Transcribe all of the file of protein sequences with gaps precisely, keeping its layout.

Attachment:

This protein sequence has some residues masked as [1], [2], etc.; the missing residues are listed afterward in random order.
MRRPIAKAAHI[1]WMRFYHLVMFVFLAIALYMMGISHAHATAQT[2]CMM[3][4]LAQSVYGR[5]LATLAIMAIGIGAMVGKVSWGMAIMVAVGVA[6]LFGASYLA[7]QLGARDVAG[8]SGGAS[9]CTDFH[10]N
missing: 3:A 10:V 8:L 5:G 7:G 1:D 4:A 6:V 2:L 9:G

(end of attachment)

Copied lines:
This protein sequence has some residues masked as [1], [2], etc.; the missing residues are listed afterward in random order.
MRRPIAKAAHI[1]WMRFYHLVMFVFLAIALYMMGISHAHATAQT[2]CMM[3][4]LAQSVYGR[5]LATLAIMAIGIGAMVGKVSWGMAIMVAVGVA[6]LFGASYLA[7]QLGARDVAG[8]SGGAS[9]CTDFH[10]N
missing: 3:A 10:V 8:L 5:G 7:G 1:D 4:A 6:V 2:L 9:G